Hatred is not the new normal

Hatred+is+not+the+new+normal

Americans may connect with different things as they hear the word “immigration.” The first thought could range anywhere from border wall, illegal or foreign, to resilient, hardworking or creative. While some may have a thought about their school friend with whom they shared lunch, some others might think of better known names as Elon Musk, Albert Einstein or Natalie Portman. America has always been known as a country of immigrants, and it is not unusual to hear news about them. While sometimes the newsreader talks about an immigrant Nobel laureate or an Academy Award winner, some other times, the recitation is about a refugee problem, disease transmission or family separation policy.

Immigration in the United States began during the time of colonization. Sometimes, the process was involuntary with people being brought in as slaves. Other times, however, people entered voluntarily with factors like the gold rush greatly affecting their decisions. History saw people crossing the border and the border crossing the people. This process still continues everyday, and controversies on whether or not this phenomenon positively impacts the United States of America remains to be answered. Amidst the buzz of opinions, my outlook tells me that the diversification of population positively impacts any country.

The U.S. is a melting pot. Different metals have come here and melted together to form a beautiful alloy of America. Its identification lies on the diversity in race, religion, culture, cuisine, education, technological advancement and languages. The residents of this country have become global citizens due to their ability to understand the world from different perspectives. The immigrants who have landed here have assisted in making the country through their contributions in physical labor and mental strength.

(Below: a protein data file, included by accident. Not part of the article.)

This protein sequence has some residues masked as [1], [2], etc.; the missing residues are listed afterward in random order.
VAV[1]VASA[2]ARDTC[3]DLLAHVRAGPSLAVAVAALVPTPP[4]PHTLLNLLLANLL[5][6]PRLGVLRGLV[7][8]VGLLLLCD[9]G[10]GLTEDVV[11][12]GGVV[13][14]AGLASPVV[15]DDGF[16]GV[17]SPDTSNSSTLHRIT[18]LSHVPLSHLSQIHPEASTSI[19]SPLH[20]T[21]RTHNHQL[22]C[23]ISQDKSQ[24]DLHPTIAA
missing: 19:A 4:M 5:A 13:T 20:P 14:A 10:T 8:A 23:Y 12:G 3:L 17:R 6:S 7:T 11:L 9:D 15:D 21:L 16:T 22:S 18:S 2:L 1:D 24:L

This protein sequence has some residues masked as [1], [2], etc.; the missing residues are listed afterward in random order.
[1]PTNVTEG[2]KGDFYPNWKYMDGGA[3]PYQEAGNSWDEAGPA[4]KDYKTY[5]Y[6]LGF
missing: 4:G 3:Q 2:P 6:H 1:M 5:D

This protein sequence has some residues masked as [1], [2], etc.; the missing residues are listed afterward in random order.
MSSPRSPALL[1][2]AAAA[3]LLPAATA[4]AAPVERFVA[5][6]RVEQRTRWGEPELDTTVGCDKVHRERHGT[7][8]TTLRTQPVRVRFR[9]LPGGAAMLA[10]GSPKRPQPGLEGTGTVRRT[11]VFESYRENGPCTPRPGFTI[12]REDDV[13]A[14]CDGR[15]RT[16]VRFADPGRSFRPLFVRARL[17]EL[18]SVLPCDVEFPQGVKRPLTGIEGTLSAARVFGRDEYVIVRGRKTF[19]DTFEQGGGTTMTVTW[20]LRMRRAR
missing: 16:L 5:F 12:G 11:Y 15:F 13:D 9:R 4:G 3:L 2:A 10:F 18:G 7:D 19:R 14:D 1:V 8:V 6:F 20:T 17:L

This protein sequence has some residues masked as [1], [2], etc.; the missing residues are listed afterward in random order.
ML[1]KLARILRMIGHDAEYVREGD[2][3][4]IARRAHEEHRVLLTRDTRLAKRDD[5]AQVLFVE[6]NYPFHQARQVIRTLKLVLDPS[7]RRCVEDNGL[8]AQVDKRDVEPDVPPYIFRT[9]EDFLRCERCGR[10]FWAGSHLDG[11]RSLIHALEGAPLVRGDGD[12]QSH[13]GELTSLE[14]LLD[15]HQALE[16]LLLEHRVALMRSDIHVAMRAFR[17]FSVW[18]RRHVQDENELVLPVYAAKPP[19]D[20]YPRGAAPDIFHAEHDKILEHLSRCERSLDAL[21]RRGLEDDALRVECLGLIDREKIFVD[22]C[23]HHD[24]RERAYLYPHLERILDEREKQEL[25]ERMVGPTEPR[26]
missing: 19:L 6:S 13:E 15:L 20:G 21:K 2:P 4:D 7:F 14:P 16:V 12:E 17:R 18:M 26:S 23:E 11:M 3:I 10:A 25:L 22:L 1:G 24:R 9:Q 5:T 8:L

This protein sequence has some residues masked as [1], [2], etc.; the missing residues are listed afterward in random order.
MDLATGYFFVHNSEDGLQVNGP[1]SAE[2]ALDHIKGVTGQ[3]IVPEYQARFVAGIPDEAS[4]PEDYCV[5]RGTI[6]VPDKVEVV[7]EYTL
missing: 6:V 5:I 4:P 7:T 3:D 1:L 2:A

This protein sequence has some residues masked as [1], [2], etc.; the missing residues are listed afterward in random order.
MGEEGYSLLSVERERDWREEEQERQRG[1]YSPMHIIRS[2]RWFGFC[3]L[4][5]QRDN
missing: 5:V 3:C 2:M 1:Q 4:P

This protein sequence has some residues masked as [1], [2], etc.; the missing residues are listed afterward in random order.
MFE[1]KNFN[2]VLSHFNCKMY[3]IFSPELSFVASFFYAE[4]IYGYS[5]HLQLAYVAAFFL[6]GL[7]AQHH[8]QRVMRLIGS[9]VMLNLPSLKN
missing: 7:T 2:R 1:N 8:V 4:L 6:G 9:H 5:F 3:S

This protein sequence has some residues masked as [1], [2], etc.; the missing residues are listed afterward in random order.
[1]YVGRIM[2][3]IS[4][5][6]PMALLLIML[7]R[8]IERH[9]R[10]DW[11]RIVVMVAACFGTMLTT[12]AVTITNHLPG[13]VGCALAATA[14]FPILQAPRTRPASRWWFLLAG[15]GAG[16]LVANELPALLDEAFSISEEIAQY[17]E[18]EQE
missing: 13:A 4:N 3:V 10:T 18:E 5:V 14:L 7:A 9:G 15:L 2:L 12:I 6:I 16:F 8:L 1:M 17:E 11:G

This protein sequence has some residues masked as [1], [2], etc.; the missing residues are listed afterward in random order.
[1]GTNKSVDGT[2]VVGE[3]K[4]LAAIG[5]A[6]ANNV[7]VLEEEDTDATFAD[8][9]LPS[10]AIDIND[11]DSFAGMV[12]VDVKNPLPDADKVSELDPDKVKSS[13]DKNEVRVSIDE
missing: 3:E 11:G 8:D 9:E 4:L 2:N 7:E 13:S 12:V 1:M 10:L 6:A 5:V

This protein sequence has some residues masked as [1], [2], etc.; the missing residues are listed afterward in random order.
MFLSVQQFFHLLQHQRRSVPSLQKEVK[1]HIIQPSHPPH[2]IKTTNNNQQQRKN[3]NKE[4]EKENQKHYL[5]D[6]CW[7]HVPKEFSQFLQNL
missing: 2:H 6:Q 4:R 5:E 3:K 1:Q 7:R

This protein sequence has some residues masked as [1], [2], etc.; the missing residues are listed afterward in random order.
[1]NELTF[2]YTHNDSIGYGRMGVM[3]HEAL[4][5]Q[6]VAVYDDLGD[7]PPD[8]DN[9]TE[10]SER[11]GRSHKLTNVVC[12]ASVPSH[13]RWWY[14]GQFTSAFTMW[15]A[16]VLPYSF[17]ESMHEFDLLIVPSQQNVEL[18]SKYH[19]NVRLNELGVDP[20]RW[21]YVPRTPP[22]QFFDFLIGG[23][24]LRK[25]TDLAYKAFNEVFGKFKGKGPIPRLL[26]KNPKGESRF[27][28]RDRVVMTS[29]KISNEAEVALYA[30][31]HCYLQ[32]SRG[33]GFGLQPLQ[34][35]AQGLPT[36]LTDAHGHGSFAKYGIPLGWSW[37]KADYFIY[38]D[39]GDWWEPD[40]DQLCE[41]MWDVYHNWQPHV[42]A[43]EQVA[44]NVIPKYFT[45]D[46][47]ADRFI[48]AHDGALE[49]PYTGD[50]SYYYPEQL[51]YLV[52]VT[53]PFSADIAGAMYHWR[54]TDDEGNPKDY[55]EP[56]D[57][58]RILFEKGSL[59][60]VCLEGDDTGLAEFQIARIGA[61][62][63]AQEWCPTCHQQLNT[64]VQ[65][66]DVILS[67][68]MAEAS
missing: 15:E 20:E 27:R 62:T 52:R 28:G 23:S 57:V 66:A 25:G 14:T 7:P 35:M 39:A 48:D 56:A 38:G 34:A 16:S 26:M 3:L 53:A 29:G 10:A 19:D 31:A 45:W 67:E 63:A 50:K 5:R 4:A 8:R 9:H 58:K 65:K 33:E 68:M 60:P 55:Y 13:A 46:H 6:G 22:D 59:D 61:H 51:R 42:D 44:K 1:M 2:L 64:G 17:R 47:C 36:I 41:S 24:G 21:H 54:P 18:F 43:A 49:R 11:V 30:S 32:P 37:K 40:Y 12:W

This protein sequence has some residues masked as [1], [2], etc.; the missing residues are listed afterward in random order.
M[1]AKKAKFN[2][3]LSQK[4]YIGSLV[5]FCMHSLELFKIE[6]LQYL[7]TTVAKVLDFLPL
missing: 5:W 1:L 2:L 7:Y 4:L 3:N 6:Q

Studies show that the number of educated immigrants is increasing. According to a research “Education levels of U.S. immigrants are on the rise,” published by the Pew Research Center, 17.2 percent of immigrants 25 years and older had a bachelor’s degree and another 12.8 percent had attained a postgraduate degree in the year 2016. Among the immigrants, Indians were the most educated with more than three in four aged 25 and older having a bachelor’s degree or higher. The study also projected Asians to be the largest immigrant groups in America by the year 2055.

I am not turning my head from the problems that have arisen along with this mechanism. I understand the voices saying that immigrants have brought crimes, drugs and unfair business practices with them. The concerns from unfateful incidents like the Sept. 11 attack are understandable. However, a few of such incidents do not define the vast majority of immigrants. Those people are outliers, and are farther from the core values of most people who come to this country with hopes and dreams of a better future. There are always bad people, and these extremists should not be the defining factor for any society. Personally, I think it is decent enough to say America can solve some problems like crime and drugs by strict implementation of laws within its border.

Immigrants are among those stars who shine to the world to identify the red, white and blue flag. They should not just be tolerated, rather should be embraced and accepted. Immigrants have given many things to this country, including the apple pie, which is a longstanding symbol of America, the recipe of which originated in England. So, the next time you enjoy a meal in an Italian restaurant, or have a cup of Masala Chai in an Indian restaurant or grab a taco as you get late to work, think of those immigrants who have helped shape who you are and decide for yourselves if they are among the ingredients that make your apple pie.

 

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